Anthropology100 Second Notetaking
Anthropology100 Second Notetaking 100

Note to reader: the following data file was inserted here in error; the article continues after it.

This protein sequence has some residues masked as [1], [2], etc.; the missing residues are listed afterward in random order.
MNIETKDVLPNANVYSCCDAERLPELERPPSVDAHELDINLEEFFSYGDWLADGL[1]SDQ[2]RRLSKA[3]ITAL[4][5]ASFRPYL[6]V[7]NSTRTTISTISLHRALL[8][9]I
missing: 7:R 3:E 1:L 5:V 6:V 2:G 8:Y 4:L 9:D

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Anthropology 100 Robert Paynter 2nd set of notes for 2nd exam Discussion Questions 1 Compare Darwin39s model and the generalist39s model What are the problems of Darwin39s model problems with Darwin39s model A Bipedal took use and anterior dentition do no happen at the same time B Was there a lot of big game hunting going on 2 What is biological reductionism If we use this theory how will we explain the unbalanced development between different countries What are the problems of biological reductionism Biological reductionism is the cause of human culture variation can be used to human biological variation We can use this theory by the help of human culture Human culture eXplains how productive a country will be Countries are unbalanced because of the efficiency of people making decisions The problems of biological reductionism are that it has logical fuzzy definitions constants BR says differences between countries are due to differences between races Empirical problems and Biological theory problems 3 Descriptive Model of PlioPleistocene lowerPaleolithic Hominid Environmental Tropics East and South Africa Cultural Settlement pattern base camps Population Social organization Political organization Technology Oldowan hammer stones debitage Subsistence organization reciprocity Ideology no evidence 4 descriptive model of homo erectus middle Pleistocene lower Paleolithic Environmental Tropics and temperate zones of Europe Asia and Africa Cultural Settlement pattern huntingbase camps Population Social organization kin groups Political organization Technology Acheulian tradition Subsistence organization gatheringhunting gt cooking Economic organization coop hunting Ideology Not really much evidence for higher level symbolic learning LectureTextbook Study Guide 3 Chapter 5 1 What is biological reductionism Cause of human cultural variation can be reduced to human biological variation Criticism logical fuzzy definitions constants gtgtgt BR says differences between countries are due to differences between races Empirical problems and Biological theory problems 2 What somatic traits are added in the upper Pleistocene A reduced dentition B increased brain cc to at least 1000 cc C reduced brow 3 What is the extra somatic adaptation added in the middle of the Paleolithic which completes the huntergatherer way of life Society egalitariangt Ideology complicates the egalitarian way of life 4 Where are these people living in which ecozones Regions of Eastern Africa and Southwest Asia 5 What features distinguish the Mousterian technology from the preceding Acheulian and oldowan traditions A Levalloisian techniquetrend away from larger B cruder forms to smaller more carefully aked tools 6 What evidence is there for the ideological and ritual behavior in the middle Paleolithic Cave bear bones and burials 7 According to lecture and the book is the Neanderthal a distinct hominid species Homo sapiens since they coexisted with modern humans and possibly reproduced with them 8 What is a typological approach to understanding the world A populationist approach to understanding the world Typological Approach the concept that organisms of a species conform to a specific norm in this View variation is considered abnormal Populationist Approach opposite typological Variation is norm no such thing as a norm 1 When was the upper Paleolithic Where are humans found probably by the beginning and certainly by the end of this The upper Paleolithic era occurred 35000 years ago Humans were found from northern Asia Africa and Australia 2 What are blade technologies spear throwers and composite tools Blade technologies consisted of sharp edged rocksstone that would help humans of that time eat protect themselves and in general survive Spear thrower device that extended hunters arm enabling him to make a more powerful throw Composite tools implements fashioned from several pieces 3 What did folks at Mezhirich make their house from Mammoth bones 4 Where are upper Paleolithic cave paintings found Spain and France 5 What other forms of art objects are found in the upper Paleolithic A beads and other ornaments B incisions on bone C the use of pigments on artifacts D possible quotVenusquot figurines 6 When and from where did people first discover the Western Hemisphere Glaciers covered much of the world making the sea levels lower and exposing continental shelvescreated land bridges People emigrated from Asia to North America across the Bering strait land bridge or Beringia 7 What is a land bridge and what was the name of the bridge between Asia and North America The Bering strait land bridge or Beringia 8 When did humans first arrive in Australia 50000 years ago 9 Was there a Land Bridge between Australia and New Guinea Between the link to Australia New Guinea in South East Asia Australia was connected to New Guinea but there was no land bridge between those and Southeast Asia Chapter 8 What is broad spectrum collecting and what climatic and natural environmental changes were associated with the shift to broadspectrum collecting A subtle change to a focus on a wider subsistence base and a more intensive exploitation of localized resources the reshaping of the earth s environment prompted new patterns of technological development as large game became extinct in Europe and north America for example humans increasingly relied upon smaller game What are microlith39s and ground stone tools Take a look at the picture on page 169 to see a comp is it to all made of blades used to harvest wild grass Epipaleolithic and Mesolithic toolssmall akes of stone were used for a variety of purposes A microlith is a small stone tool usually made of int or chart and typically a centimeter or so in length and half a centimeter wide It is produced from either a small blade micro blade or a larger bladelike piece of int by abrupt or truncated retouching which leaves a very typical piece of waste called a microburin The microliths themselves are sufficiently worked so as to be distinguishable from workshop waste or accidents Where is the Fertile Crescent Tigre39s and your Euphrates Rivers The Fertile Crescent was the earliest evidence of food production barley wheat The Fertile Crescent extends along a curve from the red sea The Tigris River is north along the eastern edge of the Mediterranean sea And the Euphrates river is located southeast thru the zaggros mountains of Iran and Iraq down to the Persian gulf Roughly when did to gather Hunter way of life give way to domestication 10 000 years ago What is the Neolithic Cultivation Domestication Neolithic indicates the beginning of domestication Eastern Hemisphere 10000 years ago gt SW Asia NE Africa and soon thereafter in South SE AsiaWestern Hemisphere7000 years ago gt Mesoamerica and highland Peru Domestication of Plants and Animals systematic artificial selection of traits in plants and animals to make more useful to human beings glossary Scupin and Decorse Creation of Village life living year round in the same place in the sustenance buildings beginning of ranked cultures Cultivation the action of cultivating land or the state of being cultivated quotthe cultivation of crops or the process of trying to acquire or develop a quality or skill Domestication Biological process of changing the general and physical characteristics of plants and animals such that they become dependent on humans for reproductive success When did Early States develop Def of Early States stratified cultures with unequal access to strategic resources and fewer positions of prestige than people capable of filling them Social power based on force and legitimacy is monopolized by the institution called state Eastern hemisphere 5000 years ago SW Asia and NE Africa then South and SE Asia eX Mesopotamia Western Hemisphere 2000 years ago Mesoamerica and highland Peru eX Aztecs and Incas Features of Early States from Scupin and DeCorse 0 Urban centers 0 Ruling classes 0 Monumental architecture 0 Numbers and writing 0 Long distance trade 0 The state 0 Division of labor 0 Food surplus 0 Science What is arti cial selection is the intentional reproduction of individuals in a population that have desirable traits In organisms that reproduce sexually two adults that possess a desired trait such as two parent plants that are tall are bred together What is the Oasis s theory A Less rainfall at the end of pleistocine era B Southeast Asia becomes less arid C Plant communities concentrate around places of water oasis D Animals get attracted to oasis E Humans are also attracted due to abundant resources F Proximityfamiliarity to one another leads to domestication and farming The population theories Demographic Stress 1968 Lewis Binford population pressure prompted the development of agriculture Population growth 1977 Marc Cohen population pressures alone would not make people abandon hunting and gathering in favor of intensive agriculture The coevolution theory of tomato tobacco horse sheep wheat coffee chicken sugar tea The coevolution theory was the joint evolution of two or more systems that interact with each other Where and when and what is Stonehenge Where Wiltshire England When anywhere from 3000 BC to 2000 BC M Archaeological evidence found by the Stonehenge Riverside Project in 2008 indicates that Stonehenge could have been a burial ground from its earliest beginnings8 The dating of cremated remains found on the site indicate that deposits contain human bone from as early as 3000 BC when the ditch and bank were first dug Such deposits continued at Stonehenge for at least another 500 years9 The site is a place of religious significance and pilgrimage in Neo Druidry Where is the Nile River SubSaharan Africa Mesoamerica The Nile River is in Egypt The SubSaharan is in the middle of Africa Mesoamerica refers to a geographical and cultural area which extends from central MeXico down through Central America including Guatemala Belize Honduras and El Salvador Many important ancient civilizations developed in this area including the Olmecs Zapotecs Teotihuacanos Mayas and Aztecs These cultures developed compleX societies reached high levels of technological evolution built monumental constructions and shared many cultural concepts When did the cultivation of maize and beans began to spread into North America Were these the domesticate in North America Were these the rst domesticates in North America 7000 years ago the cultivation of maize and bean began and began to gradually spread into North America What about agriculture makes population growth possible If there is agriculture present within a society then the dependence on it grows as they find it to be a very important way of survival If there is more food available for others civilizations will recognize that and see that it is sustainable for more people Therefore people s interest in having a bigger community or family will increase and there will be more people to work on the agriculture of food and be able to eat it to survive Agriculture transforms the landscape it also gives rise to increases in human populations by making food supplies more stable and reliable Agriculture yields more food per acre so it can support a large population Did people39s death and nutrition improve with agriculture Agriculture actually caused death and poor nutrition at this time period for it brought people closer together as they would work on the fields and grow crops making diseases and germs more easily spread upon a population Sometimes people would be dependent on a particular food item because of restrictions on other types of food making them not get all of the nutrients they need to survive What kinds of new items were included in technology that came along with the Neolithic Wheels to construct transportation chairs tables beds smoking pipes lamps and sculptures What kinds of cultures envolved in association with agriculture Paleolithic cultures evolved in association with agriculture but there was a clear trend toward greater social stratification all over the world for the Mesolithic and the Neolithic eras What does BC mean BCE BP Bob Paynter39s Years ago A D BC Before Christ Jesus Christ s birth BCE Before the CommonCurrentChristian Era an alternative to Before Christ abbreviated BC BP Before Present AD After death Jesus Christ Was agriculture invented first in one place and spread from there throughout the world in many places or was it independently invented in a number of places Agriculture started in Mesoamerica and then spreaded up to the North Americas From Lecture What are the modern countries that make up Southwest Asia Turkey Bahrain Iran Iraq Kuwait Oman Qatar Saudi Arabia UAE and Yemen What plants and animals were found in the fertile crescent wild progenitors to emmer wheat einkorn barley aX chick pea pea lentil bitter vetch What inorganic materials were ancient people interested in and what are we today interested in from Southwest Asia Inorganic materials that ancient people were interested in were things such as copper and turquoise Now today we are interested in oil for machinery gas and production of goods What two processes are affecting this part of the world between 10000 and 8000 BCE Plant and animal domestication Egalitarian Cultures 0 Relativelyzaccess to strategic resources Energy ow how you produce it hunting and gathering and how you distribute it reciprocity Power exercise as many basis is no monopoly Organization escalating rituals of dispute resolution Example Kalahari Chapter 9 Testbook When did states rst appear on the planet 191 193 5500 years ago How do Scupin and DeCorse define a state 191 600 A form of political system with centralized bureaucratic institutions to establish power and authority over large populations in clearly defined territories How would you characterize early states in terms of social inequality basis for social power existence of bureaucracy lifestyles of rich and not rich use of religion by rich 192193 Characteristics in terms of social inequality Early states for typically characterized by a high degree of social inequality The creation of substantial food surpluses along with better food storage technologies lead to new forms of economic relations This new division of labor in uenced both rural and urban areas Farm laborers were not only involved in a central food production they also turned to crap39s production to supplement their incomefrom the textbook Basis of Social Power The power of rulers and agricultural states was often expressed in substituents put palaces monumental architecture and luxuriant lifestyles The opulent lifestyle of the leaders could be contrasted with that of the other classes It was in early states that slavery in the state sanctioned use of force to enforce laws became common the leaders of the state often sanctioned their positions through the manipulation of religious institutions and symbols The division between the supernatural and social institutions that we had knowledge today had little meeting in these cultural settings There were tribes and Chiefdoms Tribes are more complex societies with political institutions that unite larger groupings of people into a political system Tribes do not have centralized formal political institutions but they do have sodalitaries groups based on kinship age or gender that provide for more complex political organizationfrom textbook Chiefdoms political systems are more complex than tribal societies in that they are formalized and centralized Chiefdoms establish centralized authority over populations through a variety of economic social and religious institutions Despite their size and complexity however chieftains are still fundamentally organized by kinship principlesfrom textbook Existence of bureaucracy The state is structurally distinguished from other societies on the basis of and institutionalize bureaucracy or government States are political Systems with centralize bureaucratic institutions to establish power and authority over large populations in different territories While the ruler of the state may be an inherited position state systems are not based on kinship And a highly centralized agricultural society the state itself replaced can groups as the major integrating principal State bureaucracies govern society on behalf of ruin authorities through procedures that plan direct and coordinate highly political processesfrom textbook This classification system too is not without some of the problems faced in Childe39s definition of centralized nation political organizations form more of a continual him then for me divisions and some societies do not fit into an individual categoryfrom textbook Life styles of rich and poor written accounts and illustrations often depicting the wealth and power of rulers the disparities that existed between the rich and the poor in state societies The kind of housing clothing material goods people had access to was rigidly controlled Many of these distinctions are recognizable archaeologically in palace complexes exotic trade items and greater than average concentrations of wealth Important indications of status differences were also expressed in burials Through the study of skeletal remains in physical anthropologist are often able to determine the age sex and health of the individual Because early states for more complex and highly organized then prestate societies they could not rely solely on kinship to define different status positions Land ownership and occupation became more then kinship and organizing society from textbook Use of religion by rich The surplus of wealth high density populations an organization harnessed by states made monumental architecture one of the most striking legacies of state societies The great temples periods and palaces of ancient civilizations were the work of thousands of skilled artisans laborers and slaves who quarried and transported huge stones and sculpted numerous artworksfrom textbook The pyramid39s which are characteristic of the Egyptian old Kingdom our example of a very different type of monumental construction Based on beliefs of resurrection and the life and then after world the Egyptian pyramids constructed as a burial chambers for the Pharos contained many material items for use in the afterworld from textbook With this being said if you were wealthy you could afford great materialistic items and live a life of luxury during your lifetime Not only during your lifetime will you live a comfortable lifestyle but also in the afterlife which is based on their religious beliefs Chapter 9 What are six of the earliest states 193 Mexico 3OOBC Peru 300BC Indus River Valley India2500BC China 2500BC Mesopotamia 3500BC and Egyptian Old Kingdom 3500BC What were the uses of pyramids in Egypt and pyramids in Mesopotamia called ziggurats 194 Egypt They were used as burial chambers for pharos and was filled with materialistic things that they would need in the afterlife Mesopotamia Would use pyramids as more of a spiritual ground There was no worshiping or ceremonies taking place here They were homes for the gods and each city had its own patron god How is the life of a craft specialist different from that of a Paleolithic gathererhunter 195 Craft specialist were often concentrated in particular areas and many archaeology call sites bear evidence of specialized workshops or areas for craft production Different crafts often have their own distinctive technology and materials textbook HunterGatherer societies lived their life day by day and therefore spent the majority of their time simply looking for food and water in order to survive They did not need nor spend time accumulating possessions that did not aid in their survival Because HunterGatherer groups lived at the mercy of the natural world it is believed their relationship with nature was one of fear and respect They fully realized the concept of the circle of life appreciating that life was gained at the cost of another s life It is the one society where the microcosm the little pictureeveryday life and the macrocosm the big picturethe world around you the universe played an equal part in the lives of humans httppeopleumassedueduc613SevenGradeseventhreehtml What are integrationist and con ict theories about the origins of the state 198200 Integrationist theories of state formation assume that society as a whole benefited from state organization or in other words the state was a positive integrative response to conditions that a society faced the benefits that certain individuals or groups in a society may have obtained were balanced by the key organizational or managerial functions they performed which enabled the society to survive and prosper textbook Con ict theories emphasize domination and exploitation It is thought that state organization arose out of the ability of certain individuals or subgroups in society to monopolize or control resources State organization therefore has been advanced only to the dominant elite in a society and in general very costly to subordinate groups like the peasantry textbook Why did agricultural states collapse 206209 1 Conditions that interfered with or destroyed to society39s ability to produce agricultural surplus would have had serious consequences 2 Suggested that resource depletion may be the result of sudden catastrophe events such as earthquakes ball volcanic eruptions or oods that have an impact on agricultural lands as well as other resources 3 Conditions within societies have led to collapse Many of these theories stress the tension or con ict resulting from social stratification 4 Most researchers assumed that the decline in complexity associated with collapse is a catastrophe quotan end to the artistic and literary features of civilized nation and the umbrella of service and protection that in administration provides are seen as fearful of vents truly paradise lostquot Tainter 1990197 What are depletion theories Catastrophe theories Social tension theories Failure to respond theories Depletion Theory when the amount of resources decrease and survival is harder for the people within that environment Catastrophe Theory when natural causes effect agriculture negatively volcanic eruptions earthquakes etc Social Tension Theory when there is inequality among classes social tensions Failure To Respond Theory when people can t adjust to certain changes in characteristics in an environment What kind of theory explains the decline of the Moche 208 Catastrophe Theory when natural causes effect agriculture negatively volcanic eruptions earthquakes etc Lecture What is the modern country that was the location of ancient Mesopotamia Lower Mesopotamia is located the modern country of Iraq while Upper Mesopotamia is in Syria and Turkey What are the rivers where the early states known today as Mesopotamia were located When did these early states form Tigris and Euphrates River What was the basic ecosystem away from the rivers in Mesopotamia Marshes wetland What are some of the characteristics of early states Brilliantly painted pottery sculpture and other artwork elaborate watercolor paintings beautiful murals technically sophisticated metal objects How do changes in settlement patterns allow you to see the origins of states a Archeologists gather information on past settlements through ground surveys remote sensing techniques like aerial photography and excavation Without this information developments at a particular time cannot be evaluated b Drawing on these resources in the last bullet point archeologists can map the distribution of early settlements and chart changes in their size and distribution through time c Changes in settlement patterns all us to see Allow archeologists to infer the political organization of past societies is illustrated by the use of central place theory Also agriculture and culture help see the origins of the states as well d Central theory written by Walter Christaller 1933 hypothesized that given uniform topography resources and opportunities the distribution of sites in a region would be perfectly regular What did people write about in the earliest forms of writing A little later on Pictographic Writing pictographs was the one of the earliest forms of writing They wrote about religious texts and documented history and to keep records A little late on it developed into symbolic writing where the characters were articulated in sounds which was easier because there were less characteristics and there were syllables to pronounce Soon after alphabetic writing systems evolved which made it easier to communicate because each letter have a sound Lecture Study Guide 4 1 Define egalitarian society Name two egalitarian societies where they are located and what they produce as energy sources Egalitarian Society to have very small differences in wealth between people 2 Egalitarian societies Eskimohunt sea mammals and land animals located in Alaska Canada and Greenland and Australian aborigineAustralia 2 List three resources that are strategic in our society that you wish you had more access to Oil Clean water Clean air 3 How do most egalitarian societies produce energy 1 Some Hunter gatherers northwest coast native communities but most rely on to domestic plants and animals BUT mostly rely on domesticated plants and animals 2 What is the variation independence on domesticated plants and animals Pastoralists100 domesticated plants Mixed agriculturalists mixture of domesticated plants and animals Horticulturalists 100 domesticated plants Ranked 4 What is the balance of San energy production between hunting animals and gathering plants 10 11 12 men meat from hunting 2030 percent of the dietthey did not need to expend enormous amounts of energyspend between 23 days a week finding food women gathering nuts fruit melons and berries 6080 percent 12 days a week What is a Mongongo nut The eggshaped velvety fruits ripen and fall between March and May each year and contain a thin layer of edible esh around a thick hard pitted shell Inside this shell is a highly nutritious nut Are the San and other egalitarian people biologically spiritually andor technologically impoverished as common sense and some anthropological theories would suggest No Can we characterize the San as being af uent yes but also only af uent if we restrict the definition of work to the actual quest for food They have to spend time and energy making tools weapons and clothing etc How is their af uence different from that found in our society they do not value the accumulation of material goods in the same way we do life eXpectancy high not on the edge of starvation What is the global range of variation of energy production amongst egalitarian societies The variation of energy revolves around the concept of where people hunt and where people gather on this planet People near the equator gather because of the vegetation for crops and people near the poles of the earth north and south hunt for food What principle is the basis for energy distribution in egalitarian societies Reciprocity Is energy equally captured by all members of an egalitarian society No because for example babies can t go out and get their own food Men usually hunt and women usually gather Define reciprocity Reciprocity the widespread sharing of goods and services in a society Blance Social construct Parentchild Socia Construct Energies amp Theft 13 14 15 16 17 18 19 Not specified When and what What is the range of variation in reciprocity Exemplify at least three points on this continuum Describe your last reciprocal exchange What kind of reciprocal exchange was it Generalized reciprocity based upon the assumptions that an immediate return is not expected and the value of the exchanges will balance out in the long run balanced reciprocitymore utilitarian and trade and barter like people calculate the value of exchanges which are expected to be equivalent negative reciprocityattempt to get something for nothing means no reciprocity at all ex bargaining gambling cheating theft In egalitarian societies how are reciprocal relations related to kinship to distance Close physical space among people with in a band refer back to macro and microband Characterize the San s settlement pattern What is a general characteristic of virtually all egalitarian society settlement patterns Each band had a recognized territory of 300 to 400 square miles selected for its resources of food plants the main part of the diet wetseason water holes used during the six to eight weeks when sufficient rainwater gathered in pools trees for shade shelter firewood and wood for making artifacts and areas of grazing to attract and sustain herds of game animals What is a macroband microband group of several usually related families who set up seasonal huntergatherer camps used as a model of prehistoric societies There can be more than one camp in the region exploited by each macroband which moves from one area to another in order to exploit seasonal food resources At some times of the year the macroband splits into microbands How many folks in each amongst the San What is the population density of the Dobe group San Of Amherst Do you have a base camp what is a base camp Why do egalitarian societies have few things De ne and diagram a nuclear family An extended family Oneparent domestic groups Who was in the family you lived in when you were 13 Nuclear Family a family group consisting of a pair of adults and their children Extended Family a family that extends beyond the immediate family consisting of grandparents aunts uncles and cousins all living nearby or in the same household gt When I was 13 my immediate family was my father mother and my brother My extended family was my two grandmothers five aunts 7 uncles and 7 cousins Draw a kinship diagram of this family What kind of family was it De ne monogamy polygamy polygyny polyandry 20 21 22 23 24 25 26 monogamy pair polygamy promiscuity polygyny one male multi female polyandry one female multi male Where do you live after marriage Husband s family patrilocal Wife s family matrilocal What is the basis for the exercise of power in egalitarian societies Equality Escalating con ict resolution Individual personality Group Interactions Rituals Removals Get along Reverse Dominance and Talks and Songs Leave and Kill talking With no monopolization 0f the bases of power how are disputes resolved in egalitarian societies Decisions are made by community consensus but people who don39t agree with the consensus generally do not have to accept it This is how fissioning can occur Discuss the model of escalating dispute resolution How is this different from dispute resolution in our society Reverse dominance man chases after giraffe gets thorns in feet other hunters laughgt make sure no one gets a big head The San will use force if they have to stuck poison arrow in heart of man who kills people for no reason How did egalitarian societies change in the long ago past and today Are there any left If so where are they Most have been in uenced in some part by industrial societies And yes they are still around today They aren t popular but they are still around in areas such as Africa Asia and South America How have the geopolitics of Southern Africa affected the San Antiapartheid effects of globalization Botswana people want land to be reserved no hunting and gathering allowed because of tourists Ethnocentrism no isolation that makes them the way they are They want to be egalitarian 27 28 29 30 31 32 What is the archaeological evidence for contact with the stratified societies of the Islamic world system and its components in the Indian Ocean Glass beads and chain links What did the European missionaries and hunters and traders want from the Kalahari and what was the name of a famous missionary Europeans first entered the Kalahari early in the 19th century as travelers missionaries ivory hunters and traders David Livingstone 1849 Who were the Boer Trekkers and why were they in the Kalahari The Great Trek was a movement of Dutchspeaking colonists up into the interior of southern Africa in search of land where they could establish their own homeland independent of British rule The Great Trek caused a tremendous social upheaval in the interior of southern Africa rupturing the lives of hundreds of thousands of indigenous people What did the apartheid South African state want from the Kalahari They want to stop the smuggling of guns Has AIDS infected the San at the same rate that it has infected other communities in Botswana The incidence of the diseasebetween three and siX percent as compared with national averages of 20 to 35 percentis quite low among the J ul39hoansi HIV and Aids Prevalence Rates 2011 Botswana 234 Namibia 134 US 6 Dobe San O n People get aids by seX bodily uids and by drugs needles n Migrant workers are one of the reasons why it spreads driver goes to bar looks for girls for intimate relations and therefore it spreads n Egalitarian society women are equal to men And can refuse seX from their husbands n Egalitarian societies produce food and help others work together equality Why are San women less infected than Bantu women Jul39hoan women told us that the decision to have seX with a man is their own and not forced Other girls expressed caution about entering into any kind of liaison And the maintenance of strong kinship ties among the J ul39hoansi has meant that women are not forced by economic necessity into the transactional J ul39hoan women39s long noted sense of empowerment and high status relative to men has proven to be a valuable defense in the fight against AIDS The high status of J u women noted in the more quottraditionalquot past has proven crucial to their avoidance 33 34 35 36 37 38 What is the San s reaction to proposals to make game reserves and relocate the gatherer hunters Kick the San s off the land and therefore led the San s to protest against it Why are the San egalitarian We think they are isolated live in pristine little world if they were exposed to Three questions about the San and isolation a Have the San been isolated from the rest of the world until they were discovered by the anthropologists on the 1950 s Historically how have the San been involved with ranked and stratified societies c How is the San s egalitarian culture affecting their involvement in globalization Five Stages of san interaction with the rest of the world Five Stages of San interaction with the rest of the world 1 SanBantu ranked societies 2000 years ago 0 BCE Tsodilo archeological site has evidence of ceramics nonseeds in a kraal pattern 2 San and the Islamic world system world system Dates back to 7501000 CE archeological site has evidence of glass beads 3 SanEuro traders missionaries and Hunters 18001870 s Ivory 7 Shillingspound ostrich feathers 45 British pounds per pound 4 San Boer Trekkers and English 18701960 s 5 San and Recent global politics Antiapartheid struggle Globalization Lecture Study Guide 5 What is a de nition of a ranked society Name two ranked societies Where are they located Characterize energy production in ranked society What is the range of variation in production strategies What is the range of variation in ways ranked societies produce energy with domesticated plants and animals Why do ranked societies use fallow systems What is the problem with shortening the fallow cycle Trace an energy ow diagram from ranked societies in highland New Guinea What are the most important domesticated plants and animals Energy production in a ranked society 1 Some Hunter gatherers northwest coast native communities but most rely on to domestic plants and animals BUT mostly rely on domesticated plants and animals 2 What is the variation independence on domesticated plants and animals Pastoralists100 domesticated plants Mixed agriculturalists mixture of domesticated plants and animals Horticulturalists 100 domesticated plants The range of variation in production strategies Pastoralists100 domesticated plants Mixed agriculturalists mixture of domesticated plants and animals Horticulturalists 100 domesticated plants The range of variation in ways ranked societies produce energv with domesticated plants and animals Follow system leave some land unplanted to solve the problem that agriculture depletes soil fertility New Guinea 39 What are the two principles by which people in ranked societies distribute energy De ne reciprocity and redistribution Do we use redistribution in our society quotIn cultural anthropology reciprocity refers to the nonmarket exchange of goods or labour ranging from direct barter immediate exchange to forms of gift exchange where a return is eventually expected delayed exchange as in the exchange of birthday gifts It is thus distinct from the true gift where no return is expected1 Reciprocity is said to be the basis of most nonmarket exchange David Graeber argues quotAs currently used 39reciprocity39 can mean almost anything It is very close to meaninglessquot quotIn cultural anthropology and sociology redistribution refers to a system of economic exchange involving the centralized collection of goods from members of a group followed by the revision of those goods among those members It is a form of reciprocity Redistribution differs from simple reciprocity which is a dyadic backandforth exchange between two parties Redistribution in contrast consists of pooling a system of reciprocities It is a within group relationship whereas reciprocity is a between relationship Pooling establishes a center whereas reciprocity inevitably establishes two distinct parties with their own interestsquot We do use redistribution in our society because that s how exportation and importation of goods createmanage a good economic society like we do today 40 What is the basis for the exercise of social power in ranked society What are two forms of the exercise of power in ranked society How is the exercise of power related to the ow of energy How do prestigious people come to be prestigious Maintain their position Lose it To whom are they likely to lose their position The basis for exercise of social power in a ranked society is prestigousness And people keep the position of prestigiousness by giving to others in order to gain pro t in both materials and other things such as folowers which would make them more of a leader They also keep position by keeping a good level of strategic resources at hand and accumulate wealth and power until the next person with more prestige comes along Long Fallow 25 years Forest Fallow Medium Fallow 10 or so years Bush Fallow Short Fallow 13 years Grass Fallow Seasonal Fallow Part of the year No Fallow Land always in production 41 Are kinship relations relations by marriage and descent biological relations Close in physical space refer to micro and macro bands 42 What is war Is the prevalence of war related to natural instincts to be aggressive Does warfare between ranked societies effectively check population growth by killing lots of people Prevalence of war related to natural instincts to be aggressive is normal because we are human and we are naturally aggressive War De nition quota state of armed con ict between different nations or states or different groups within a nation or statequot Warfare between ranked societies effectively checks population growth will not covered in lecture and will not be on exam 43 Know how warfare among the people of highland New Guinea and enemies serves to restore soil fertility provide for a consistent if variable supply of pig meat and give bigmen the opportunity to achieve positions of prestige Soil fertility is established by the fallows system There s war then ritual war then ritual and the pattern repeats People invade take over and then they plant Rumbim trees Ranked Ritual War Ritual society Ritual Warfare Cycle Rumbim time Kaiko then war Rumbim time 20 years A few months 20 years Don t Pig feasts amp Don t ghtdon t DodgeballEvic ghtdon t plant tion plant More pigs Fewer Pigs More Pigs We eat pigs when pigs die sick and war 44 What are the features within ranked society economy and politics that lead folks into the cycle of ritual and then warfare Who was Yali What are other ranked societies who engaged in ritualwarfare cycles like cargo cults Yali won t be covered nor on the exam 45 What is ideology De ne symbol Give an example of a word symbol that demonstrates the arbitrary quality of symbols Are words the only things that can be symbols Ideology is a systematic body of concepts especially about human life or culture a manner or the content of thinking characteristic of an individual group or culture the integrated assertions theories and aims that constitute a sociopolitical programquot online source quot system of ideas symbols that gives meaning to behaviorquot lecture Symbol is quotan action object event etc that expresses or represents a particular idea or qualityquot online source quotwords or things the meaning or value of which are bestowed on them by the people who use themquot lecture Words are not the only things that can be symbols for materialconcrete objects can be symbols as well Because symbols and ideologies are no xed in the word or thing they must be understood by studying their contexts 46 Who is Jessie Little Doe Of what tribe is she a member What are some of the primary sources she is using to reconstruct the Wampanoag language Who is the rst native speaker of Wampanoag in many years These questions will not be covered in lecture and will not be on the exam 47 What were the stages of European interaction with people of coastal New Guinea What are cargo cults How are the cargo cults of New Guinea related to a cycle of warfare and ritual Comparing Rank amp strati ed prestigious people in New Guinea Ranked prestigious Strati ed prestigious people Big men Missionaries soldier bureaucrats owners Monopolize same legitimacy by knowing Monopolize legitimacy and force how to have fests and fares Achieve their positions of prestige Achieve their position of prestige Keep by being generous Keep by accumulating wealth power and passing tests Give lots of surplus away Accumulate as much surplus as possible and give back as little as possible Ritual Warfare Cycle known as cargo cults Ritual Phase War Phase See Europeans as quotBig When quotStrati ed BigMenquot Revolt against the Menquot so follow the quotBig are not generous and try Europeans Strati ed Menquot to get to accumulate cargo they surplus known as cargo are considered to be BUt the Europeans bring immoral quotBigmenn overwhelming military force and suppress the revolts and back to Ritual Phrase Yali Australia wants him to help them defeat the Japanese up and coming big man big politician wants cargo Outline of the history of interactions between Europeans and New Guinea People Early 1800 s Traders and Slaves Late 1800 s German missionaries and soldiers 1910 s1945 German Colonists Australia Japan US and Australia 1975 Independence of Eastern half of New Guinea Strati ed Society Unequal access to strategic resources and fewer position of lling them Paleotechnic Societies energy production primarily based on foods for humans and other animals to do society s work 2 fundamental classes ElitesPeasants Neotechnic Societiesenergy production primarily based on fuels for machines that do society s work 2 fundamental classes Elitesworkers 3 major tensions ariase out of energy ow that characterize strati ed societies 1 Tensions between classes 2 Tensions between market elites and redistributive elites 3 Tensions arising out of Classes groups having difference and unreal access to strange resources Comparing Energy Production in Egalitarian Ranked and strati edsocieties Energypersonday Egalitarian 3000 Kcaday Ranked 12000 Kcalday Early Paleotechnic 26000 Kcalday PaleoNeo 77000 Kcalday Neotechnic 230000 Kcalday